The lead acid battery charger circuits explained in this article can be used for charging all types of lead acid batteries at a specified rate.
This article explains a few lead acid battery charger circuits with automatic over charge, and low discharge cut off. All these designs are thoroughly tested and can be used to charge all automotive and SMF batteries up to 100 Ah, and even 500 Ah.
Lead acid batteries are normally used for heavy duty operations involving many 100s of amps. To charge these batteries we specifically need chargers rated to handle high ampere charging levels for long periods of time.
Lead acid battery charger are specifically designed for charging heavy duty batteries through specialized control circuits.
The 5 useful and high power lead acid battery charger circuits presented below can be used for charging large high current lead acid batteries in the order of 100 to 500 Ah, the design is perfectly automatic and switches of the power to the battery and also itself, once the battery gets fully charged.
What does Ah Signify
The unit Ah or Ampere-hour in any battery signifies the ideal rate at which the battery would be fully discharged, or fully charged within a span of 1 hour.
For example, if a 100 Ah battery was charged at 100 ampere rate, it would take 1 hour for the battery to get fully charged. Likewise, if the battery was discharged at 100 ampere rate, the backup time would last not more an hour.
But wait, never try this, as charging/discharging at the full Ah rate can be disastrous for your lead acid battery.
The unit Ah is there only to provide us with a benchmark value which can be used for knowing the approximate charge/discharge time of the battery at a stipulated current rate.
For example when the above discussed battery is charged at 10 ampere rate, using the Ah value we can find the full charge time through the following formula:
Since charging rate is inversely proportional to the time, we have:
Time = Ah Value / Charging Rate
T = 100 / 10
where 100 is the Ah level of the battery, 10 is the charging current, T is the time at the 10 amp rate
T = 10 Hours.
The formula suggests it would ideally require around 10 hours for the battery to get optimally charged at 10 amp rate, but for a real battery this may be around 14 hours for the charging, and 7 hours for the discharging.
Because in real world even a new battery won't work with ideal conditions, and as it ages the situation may get even worse.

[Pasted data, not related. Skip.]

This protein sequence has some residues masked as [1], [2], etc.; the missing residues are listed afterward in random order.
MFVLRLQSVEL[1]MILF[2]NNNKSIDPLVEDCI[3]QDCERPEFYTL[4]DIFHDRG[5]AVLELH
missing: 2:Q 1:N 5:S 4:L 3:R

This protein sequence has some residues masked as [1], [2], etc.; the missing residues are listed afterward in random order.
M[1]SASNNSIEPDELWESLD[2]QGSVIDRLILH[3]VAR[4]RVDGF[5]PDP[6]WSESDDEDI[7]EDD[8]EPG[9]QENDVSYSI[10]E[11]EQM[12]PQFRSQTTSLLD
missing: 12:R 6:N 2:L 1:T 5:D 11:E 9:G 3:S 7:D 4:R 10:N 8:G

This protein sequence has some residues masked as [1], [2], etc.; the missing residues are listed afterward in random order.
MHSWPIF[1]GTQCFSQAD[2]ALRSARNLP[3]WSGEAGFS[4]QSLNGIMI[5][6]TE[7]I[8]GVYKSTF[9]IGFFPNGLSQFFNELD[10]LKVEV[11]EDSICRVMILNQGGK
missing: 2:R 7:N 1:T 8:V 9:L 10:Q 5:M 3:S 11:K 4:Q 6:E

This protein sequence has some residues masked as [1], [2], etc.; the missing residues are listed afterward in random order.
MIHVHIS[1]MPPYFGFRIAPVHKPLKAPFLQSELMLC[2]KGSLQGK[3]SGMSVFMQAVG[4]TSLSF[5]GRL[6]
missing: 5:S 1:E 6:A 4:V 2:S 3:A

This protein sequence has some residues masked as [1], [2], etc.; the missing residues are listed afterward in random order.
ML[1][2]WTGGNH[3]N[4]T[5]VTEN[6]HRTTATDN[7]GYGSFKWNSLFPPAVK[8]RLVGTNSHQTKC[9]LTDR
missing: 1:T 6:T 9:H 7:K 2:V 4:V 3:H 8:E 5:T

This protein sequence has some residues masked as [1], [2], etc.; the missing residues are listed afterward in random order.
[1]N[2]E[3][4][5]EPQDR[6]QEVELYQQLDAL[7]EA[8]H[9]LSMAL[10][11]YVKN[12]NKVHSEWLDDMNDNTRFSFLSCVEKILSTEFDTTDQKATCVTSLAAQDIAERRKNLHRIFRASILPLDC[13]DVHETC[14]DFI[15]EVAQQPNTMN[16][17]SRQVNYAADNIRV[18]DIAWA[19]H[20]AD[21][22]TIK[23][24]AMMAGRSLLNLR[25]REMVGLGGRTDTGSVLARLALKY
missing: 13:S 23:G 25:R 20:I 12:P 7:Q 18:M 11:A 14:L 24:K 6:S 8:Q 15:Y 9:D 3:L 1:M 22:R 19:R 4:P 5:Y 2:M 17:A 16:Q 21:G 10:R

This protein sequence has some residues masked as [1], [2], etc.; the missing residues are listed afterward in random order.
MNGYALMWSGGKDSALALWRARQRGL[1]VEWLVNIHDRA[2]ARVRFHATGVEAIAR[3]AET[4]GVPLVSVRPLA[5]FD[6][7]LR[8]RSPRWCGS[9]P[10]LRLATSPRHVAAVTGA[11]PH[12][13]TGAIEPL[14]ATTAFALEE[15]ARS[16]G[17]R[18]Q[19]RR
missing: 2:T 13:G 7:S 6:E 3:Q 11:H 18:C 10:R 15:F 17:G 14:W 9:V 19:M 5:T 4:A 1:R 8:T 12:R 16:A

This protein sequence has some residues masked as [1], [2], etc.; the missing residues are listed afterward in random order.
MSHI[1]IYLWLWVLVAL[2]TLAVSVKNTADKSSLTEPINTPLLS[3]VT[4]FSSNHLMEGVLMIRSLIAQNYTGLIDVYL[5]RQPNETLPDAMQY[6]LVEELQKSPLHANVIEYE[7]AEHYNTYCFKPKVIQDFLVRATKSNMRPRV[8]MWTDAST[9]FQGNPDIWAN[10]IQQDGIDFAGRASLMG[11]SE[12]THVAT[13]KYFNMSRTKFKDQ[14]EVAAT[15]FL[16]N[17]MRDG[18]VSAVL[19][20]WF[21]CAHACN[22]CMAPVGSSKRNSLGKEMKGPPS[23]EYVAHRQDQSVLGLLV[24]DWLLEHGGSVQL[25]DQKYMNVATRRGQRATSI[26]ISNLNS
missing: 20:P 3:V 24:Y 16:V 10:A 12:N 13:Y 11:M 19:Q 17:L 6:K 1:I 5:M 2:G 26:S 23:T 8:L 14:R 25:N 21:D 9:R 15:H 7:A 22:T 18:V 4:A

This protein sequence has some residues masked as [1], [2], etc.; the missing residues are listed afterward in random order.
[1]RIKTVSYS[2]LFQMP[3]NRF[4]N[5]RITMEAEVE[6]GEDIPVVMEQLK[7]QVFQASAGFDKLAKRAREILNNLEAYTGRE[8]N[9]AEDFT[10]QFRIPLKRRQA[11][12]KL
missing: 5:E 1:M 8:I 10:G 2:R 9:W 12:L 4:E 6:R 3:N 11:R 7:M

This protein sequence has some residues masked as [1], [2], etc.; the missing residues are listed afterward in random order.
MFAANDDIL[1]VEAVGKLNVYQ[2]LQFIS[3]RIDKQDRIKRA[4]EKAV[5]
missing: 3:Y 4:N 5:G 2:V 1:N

Important Parameters to be Considered
Lead acid batteries are expensive, and you will want to ensure that it lasts as long as possible. So please do not use cheap and untested charger concepts, which may look easy but may harm your battery slowly.
The big question is, is ideal method of charging a battery essential? The simple answer is NO. Because when we apply ideal charging method as discussed in "Wikipedia" or "Battery University" websites, we try to charge the battery at its maximum possible capacity.
For example, at the ideal 14.4 V level your battery may be fully charged, but it can be risky to do this using ordinary methods.
To achieve this without risks you may have to employ an advanced charger step charger circuit, which can be difficult to build, and might require too many calculations.
If you want to avoid this, you can still charge your battery optimally (@ around 65%) by ensuring that the battery is cut-off at a little lower level.
This will allow the battery to be always under less stressful condition. The same goes for the discharge level and rate.
Basically it must have the following parameters for a safe charging which does not require special step chargers:
- Fixed Current or Constant Current (1/10th of Battery Ah Rating)
- Fixed Voltage or Constant Voltage (17% higher than Battery Printed Voltage)
- Over Charge Protection (Cut-OFF when Battery gets charged to the above level)
- Float Charge (Optional, not compulsory at all)
If you do not have these minimum parameters in your system, then it may slowly degrade the performance and damage your battery, reducing its back up time drastically.
- For example, if your battery is rated at 12 V, 100 Ah, then the fixed input voltage should be 17% higher than the printed value, that's equal to around 14.1 V ( not 14.40 V, unless you are using a step charger).